Community Development Authority approval reflects recent trend in village business growth
The Village of Saukville’s Community Development Authority gave its blessing last week to plans by Aislelogic to erect a 24,376-square-foot storage building at its plant at 591 N. Dekora Woods Blvd.
The project is just the latest sign of boom times in the village’s business park.
Dave Schmidt of Aislelogic told the CDA that building will be used primarily as a warehouse, although it could be converted to tenant office space “10 to 15 years down the road.”
The metal-frame building will have a masonry facade on three sides — including the side facing east to Dekora Woods Boulevard, addressing the village’s aesthetic requirements.
In response to suggestions from the CDA, Schmidt conceded “false windows” would dress up the appearance of the building but said there was no benefit to having them in space that will be used for storage.
“I am looking for something a little more appealing from the road,” said Village President Barb Dickmann.
Schmidt said the storage building will be screened by significant landscaping, including the creation of islands of plantings and a courtyard that will be available for employees to use.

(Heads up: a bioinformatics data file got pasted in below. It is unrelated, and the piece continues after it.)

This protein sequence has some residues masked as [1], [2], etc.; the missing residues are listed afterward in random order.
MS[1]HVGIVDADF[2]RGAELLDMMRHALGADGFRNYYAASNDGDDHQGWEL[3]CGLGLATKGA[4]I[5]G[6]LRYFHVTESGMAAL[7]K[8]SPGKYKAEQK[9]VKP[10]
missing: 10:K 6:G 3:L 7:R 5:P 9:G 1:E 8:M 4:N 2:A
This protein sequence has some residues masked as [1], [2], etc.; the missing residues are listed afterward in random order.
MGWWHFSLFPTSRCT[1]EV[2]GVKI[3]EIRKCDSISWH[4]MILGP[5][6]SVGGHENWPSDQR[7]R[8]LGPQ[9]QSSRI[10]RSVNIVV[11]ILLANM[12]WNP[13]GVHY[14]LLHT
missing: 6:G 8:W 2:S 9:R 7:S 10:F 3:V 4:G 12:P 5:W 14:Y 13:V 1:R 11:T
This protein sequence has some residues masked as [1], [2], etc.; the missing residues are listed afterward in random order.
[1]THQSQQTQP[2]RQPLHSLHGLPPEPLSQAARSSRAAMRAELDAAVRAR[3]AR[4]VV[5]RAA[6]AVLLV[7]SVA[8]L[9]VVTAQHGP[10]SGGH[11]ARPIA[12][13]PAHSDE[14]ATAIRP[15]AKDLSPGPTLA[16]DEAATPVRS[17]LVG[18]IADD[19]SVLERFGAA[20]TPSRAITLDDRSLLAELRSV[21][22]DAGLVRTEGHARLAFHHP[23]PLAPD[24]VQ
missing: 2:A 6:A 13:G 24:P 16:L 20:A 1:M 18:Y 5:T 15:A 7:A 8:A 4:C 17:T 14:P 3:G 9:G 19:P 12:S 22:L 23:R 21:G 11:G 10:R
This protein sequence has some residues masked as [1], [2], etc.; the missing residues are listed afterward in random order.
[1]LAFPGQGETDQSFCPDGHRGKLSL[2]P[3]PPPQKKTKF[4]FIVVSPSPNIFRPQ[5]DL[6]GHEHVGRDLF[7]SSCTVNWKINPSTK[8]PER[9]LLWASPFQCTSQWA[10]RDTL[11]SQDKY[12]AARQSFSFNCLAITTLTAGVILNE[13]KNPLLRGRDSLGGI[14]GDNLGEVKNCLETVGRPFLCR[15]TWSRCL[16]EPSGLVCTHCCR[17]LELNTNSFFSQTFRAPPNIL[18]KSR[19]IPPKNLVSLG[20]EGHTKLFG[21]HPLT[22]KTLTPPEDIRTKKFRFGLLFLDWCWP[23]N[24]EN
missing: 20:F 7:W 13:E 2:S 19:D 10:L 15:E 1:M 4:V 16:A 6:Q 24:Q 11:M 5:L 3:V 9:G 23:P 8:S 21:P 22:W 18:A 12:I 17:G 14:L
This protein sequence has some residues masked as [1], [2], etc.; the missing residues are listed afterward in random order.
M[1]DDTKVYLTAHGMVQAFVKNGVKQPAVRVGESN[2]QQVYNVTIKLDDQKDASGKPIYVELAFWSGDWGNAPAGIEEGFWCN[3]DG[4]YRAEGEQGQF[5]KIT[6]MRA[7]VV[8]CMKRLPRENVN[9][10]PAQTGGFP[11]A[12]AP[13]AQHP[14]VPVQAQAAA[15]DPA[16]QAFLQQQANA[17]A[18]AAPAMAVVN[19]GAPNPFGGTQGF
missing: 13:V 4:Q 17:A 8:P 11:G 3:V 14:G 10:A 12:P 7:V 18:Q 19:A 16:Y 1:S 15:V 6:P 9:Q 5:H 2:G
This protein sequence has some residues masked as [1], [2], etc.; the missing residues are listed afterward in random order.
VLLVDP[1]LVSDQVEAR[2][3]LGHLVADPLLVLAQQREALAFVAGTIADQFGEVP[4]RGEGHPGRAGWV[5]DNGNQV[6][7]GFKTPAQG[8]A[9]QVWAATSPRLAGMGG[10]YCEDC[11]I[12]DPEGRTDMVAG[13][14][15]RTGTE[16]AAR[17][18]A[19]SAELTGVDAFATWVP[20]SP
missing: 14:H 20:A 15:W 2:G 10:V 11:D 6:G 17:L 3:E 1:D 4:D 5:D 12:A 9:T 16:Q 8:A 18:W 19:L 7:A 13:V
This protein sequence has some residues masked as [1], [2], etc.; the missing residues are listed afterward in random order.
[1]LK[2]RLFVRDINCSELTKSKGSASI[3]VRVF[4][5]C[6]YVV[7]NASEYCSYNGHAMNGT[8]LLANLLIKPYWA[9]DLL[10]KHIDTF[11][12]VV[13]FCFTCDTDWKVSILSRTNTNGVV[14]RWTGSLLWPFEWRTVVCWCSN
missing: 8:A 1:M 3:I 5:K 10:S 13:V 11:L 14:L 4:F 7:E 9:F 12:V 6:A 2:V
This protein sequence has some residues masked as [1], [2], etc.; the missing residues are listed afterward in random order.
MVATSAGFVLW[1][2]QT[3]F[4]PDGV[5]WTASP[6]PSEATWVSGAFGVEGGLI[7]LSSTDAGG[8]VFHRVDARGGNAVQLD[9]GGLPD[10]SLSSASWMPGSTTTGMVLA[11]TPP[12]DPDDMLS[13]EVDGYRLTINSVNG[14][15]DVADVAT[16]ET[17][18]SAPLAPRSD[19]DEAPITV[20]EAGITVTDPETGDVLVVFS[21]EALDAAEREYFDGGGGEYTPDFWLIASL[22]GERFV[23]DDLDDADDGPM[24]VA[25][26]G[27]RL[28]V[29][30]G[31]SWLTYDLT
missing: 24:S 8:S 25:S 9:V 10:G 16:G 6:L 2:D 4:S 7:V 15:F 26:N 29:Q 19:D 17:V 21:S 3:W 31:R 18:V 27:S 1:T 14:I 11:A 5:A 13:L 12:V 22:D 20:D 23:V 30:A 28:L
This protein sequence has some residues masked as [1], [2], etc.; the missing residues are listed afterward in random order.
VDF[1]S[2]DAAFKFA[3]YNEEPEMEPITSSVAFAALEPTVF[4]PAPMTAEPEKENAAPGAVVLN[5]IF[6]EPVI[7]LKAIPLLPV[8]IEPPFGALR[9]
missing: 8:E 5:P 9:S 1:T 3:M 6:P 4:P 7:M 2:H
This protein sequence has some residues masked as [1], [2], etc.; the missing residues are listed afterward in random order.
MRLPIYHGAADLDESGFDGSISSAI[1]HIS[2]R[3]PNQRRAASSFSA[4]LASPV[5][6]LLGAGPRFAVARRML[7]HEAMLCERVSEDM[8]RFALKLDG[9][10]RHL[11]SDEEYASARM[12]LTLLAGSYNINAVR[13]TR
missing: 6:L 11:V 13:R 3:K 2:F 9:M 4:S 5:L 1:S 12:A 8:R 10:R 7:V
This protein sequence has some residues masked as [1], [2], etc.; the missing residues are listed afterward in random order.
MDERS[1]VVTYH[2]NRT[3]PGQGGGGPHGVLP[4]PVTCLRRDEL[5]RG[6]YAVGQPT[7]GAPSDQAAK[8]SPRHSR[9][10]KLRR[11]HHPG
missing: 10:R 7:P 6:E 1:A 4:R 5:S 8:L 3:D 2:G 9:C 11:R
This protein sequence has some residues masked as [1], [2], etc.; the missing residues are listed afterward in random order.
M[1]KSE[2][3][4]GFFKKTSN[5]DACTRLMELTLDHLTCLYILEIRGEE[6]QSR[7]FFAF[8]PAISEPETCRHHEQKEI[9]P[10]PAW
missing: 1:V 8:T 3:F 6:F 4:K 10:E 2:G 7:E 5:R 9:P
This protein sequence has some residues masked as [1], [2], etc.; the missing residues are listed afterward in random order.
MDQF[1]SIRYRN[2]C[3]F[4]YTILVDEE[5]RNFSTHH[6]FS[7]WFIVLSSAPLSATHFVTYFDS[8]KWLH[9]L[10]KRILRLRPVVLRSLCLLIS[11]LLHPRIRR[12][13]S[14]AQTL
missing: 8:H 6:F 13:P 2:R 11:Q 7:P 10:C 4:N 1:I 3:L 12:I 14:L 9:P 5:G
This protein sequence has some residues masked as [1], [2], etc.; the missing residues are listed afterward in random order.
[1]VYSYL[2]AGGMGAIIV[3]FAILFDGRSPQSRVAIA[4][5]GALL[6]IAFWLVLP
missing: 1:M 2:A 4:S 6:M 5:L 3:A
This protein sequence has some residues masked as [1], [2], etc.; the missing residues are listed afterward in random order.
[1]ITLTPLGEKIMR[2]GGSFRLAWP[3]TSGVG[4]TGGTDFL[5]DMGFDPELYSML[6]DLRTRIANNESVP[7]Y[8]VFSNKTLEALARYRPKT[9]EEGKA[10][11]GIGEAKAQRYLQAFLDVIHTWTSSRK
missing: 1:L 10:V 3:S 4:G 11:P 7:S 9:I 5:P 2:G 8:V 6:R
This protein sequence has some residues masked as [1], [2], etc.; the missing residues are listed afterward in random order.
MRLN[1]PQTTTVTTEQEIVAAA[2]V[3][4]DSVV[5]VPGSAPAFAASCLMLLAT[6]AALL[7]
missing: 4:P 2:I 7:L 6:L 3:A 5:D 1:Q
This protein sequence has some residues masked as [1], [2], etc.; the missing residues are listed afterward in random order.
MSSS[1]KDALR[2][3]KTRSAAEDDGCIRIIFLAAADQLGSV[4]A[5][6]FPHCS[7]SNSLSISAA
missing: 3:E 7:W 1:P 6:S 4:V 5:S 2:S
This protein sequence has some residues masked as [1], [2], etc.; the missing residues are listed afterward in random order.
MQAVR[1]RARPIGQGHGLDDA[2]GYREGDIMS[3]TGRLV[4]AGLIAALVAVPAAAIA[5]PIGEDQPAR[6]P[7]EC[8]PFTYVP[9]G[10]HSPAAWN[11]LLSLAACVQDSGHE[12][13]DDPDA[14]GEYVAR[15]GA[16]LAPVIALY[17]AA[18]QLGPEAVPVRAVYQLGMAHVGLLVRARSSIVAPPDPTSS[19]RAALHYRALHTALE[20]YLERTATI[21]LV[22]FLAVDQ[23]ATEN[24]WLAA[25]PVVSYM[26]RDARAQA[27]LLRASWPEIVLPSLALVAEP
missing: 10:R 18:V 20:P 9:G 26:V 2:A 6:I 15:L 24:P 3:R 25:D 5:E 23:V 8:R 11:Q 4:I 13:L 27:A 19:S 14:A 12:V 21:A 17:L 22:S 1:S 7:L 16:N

After noting the company’s landscaping plan exceeded the village’s minimum standards, the CDA unanimously approved the building, site and landscaping plan.
The company specializes in the production of retail displays.
The CDA turned its focus to outside storage in a request forwarded by Rock Machinery, 740 N. Dekora Woods Blvd.
The company started as a one-person operation in 2008, and now has eight employees.
Larry Hetzel explained his company specializes in selling rock crushing equipment and parts to quarries and gravel pits.
Hetzel said because of the large scale of much of the equipment his company sells, it isn’t practical to store it under roof.
“We are talking about manganese castings that weigh 14,000 pounds, for example. They are heavy, nobody is going to steal them,” he said.
“The weather doesn’t hurt this. It makes zero sense to store it inside. It would be wasted space.”
The company sought approval for a 100-foot-by-50-foot gravel pad at the southeast corner of their building, sufficient to store 30 to 50 shipping pallets.
To ensure the appearance of properties in the business park are maintained, the village has a rule against outside storage of equipment.
If forced to keep the equipment indoors, Hetzel said the company may be forced to consider moving.
Again, convinced adequate site screening would be provided, the CDA approved the storage request.
Two more approvals were granted to Charter Steel for a pair of building projects.
One of those projects includes enclosing acid tanks at the company’s plant at 1658 Cold Springs Rd.
The tanks — used for storing phosphoric acid, as well as new and spent sulfuric acid — are currently located outdoors. The storage structure will essentially cover the same 20-by-42-foot area now used.
The enclosure will have three-hour firewalls, as required by state code.
The CDA also approved the company’s request to extend approval of plans for a coil storage facility until 2018.
The project was approved in 2013, but changes in the steel market made the building a lower priority for the company.